Funds risking pensions by ignoring climate change, MP warns

Funds risking pensions by ignoring climate change, MP warns

A minority of funds appear worryingly complacent about the risks of climate change to investments, MP Mary Creagh has warned.

Ms Creagh, who is also chairwoman of the Environmental Audit Committee, said although it is reassuring the majority of the UK’s largest pension funds are taking steps to manage the risks climate change poses to their investments, a minority of funds still appear to be ignoring the risks.

She made the comments today (Friday) as the Committee published responses it has received from the UK’s 25 largest pension funds detailing their funds’ approach to climate change risk and whether it is incorporated into their investment decision-making.

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She said: "It is encouraging that a majority of the UK’s largest pension funds say they are taking steps to manage the risks that climate change poses to UK pension investments.

"But a minority of funds appear worryingly complacent.

"Pension funds should at least assess the exposure of their assets to the physical, transition and liability risks from climate change that will materialise during savers’ lifetimes.”

The committee found that seven of the largest schemes have committed to report on the climate change risks and opportunities facing their funds in line with the recommendations of the Task Force on Climate-related Financial Disclosures (TCFD).

This includes the West Midlands Pension Fund, which has already reported in its 2017 Annual Report in line with the TCFD recommendations. Eight of the schemes say they are considering how to respond and ten say they have no current plans to report in line with TCFD.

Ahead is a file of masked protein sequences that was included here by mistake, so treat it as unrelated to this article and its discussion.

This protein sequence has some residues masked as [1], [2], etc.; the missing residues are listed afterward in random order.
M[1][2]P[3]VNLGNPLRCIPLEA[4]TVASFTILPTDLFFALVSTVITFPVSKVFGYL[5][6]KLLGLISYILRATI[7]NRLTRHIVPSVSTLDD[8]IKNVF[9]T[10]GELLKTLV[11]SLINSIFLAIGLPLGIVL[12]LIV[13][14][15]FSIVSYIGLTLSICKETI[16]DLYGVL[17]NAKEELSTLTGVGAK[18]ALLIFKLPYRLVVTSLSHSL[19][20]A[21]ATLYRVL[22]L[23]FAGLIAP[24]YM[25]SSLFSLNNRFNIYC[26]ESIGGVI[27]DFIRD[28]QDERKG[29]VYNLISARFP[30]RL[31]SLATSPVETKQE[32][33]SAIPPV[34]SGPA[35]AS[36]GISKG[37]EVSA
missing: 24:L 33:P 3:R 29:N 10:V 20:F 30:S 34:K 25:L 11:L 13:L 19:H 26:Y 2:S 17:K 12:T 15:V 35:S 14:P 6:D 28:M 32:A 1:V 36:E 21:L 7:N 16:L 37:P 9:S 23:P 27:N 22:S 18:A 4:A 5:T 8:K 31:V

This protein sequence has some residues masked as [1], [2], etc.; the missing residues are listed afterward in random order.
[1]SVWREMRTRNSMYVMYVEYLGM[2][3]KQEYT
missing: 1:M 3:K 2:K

Generally, the Committee found it received responses from three broad categories when it comes to engagement with climate change.

The first ‘more engaged’ group said that say they are taking steps to assess and minimise their exposure to the physical and transition risks from climate change. Pension funds in this group support recommendations on climate financial disclosures and most have committed to – or are considering – reporting in line with these recommendations. Only 11 funds fell into the group including BT Pension Scheme.

The second is the ‘engaged’ group, who are making some progress. They acknowledged climate change as a risk, but often view it as one of the many environmental, social and governance (ESG) factors they have to contend with. This group have some responsible investment policies in place. Eight funds fell into the category including British Airways Pensions.

Lastly, there is the ‘less engaged’ group who have not formally considered climate change as a strategic risk. For this group, climate change was spoken of as one of a number of environmental, social and governance (ESG) issues that investment managers are left to manage. Six funds fell into this category including Electricity Pensions Trustee Ltd.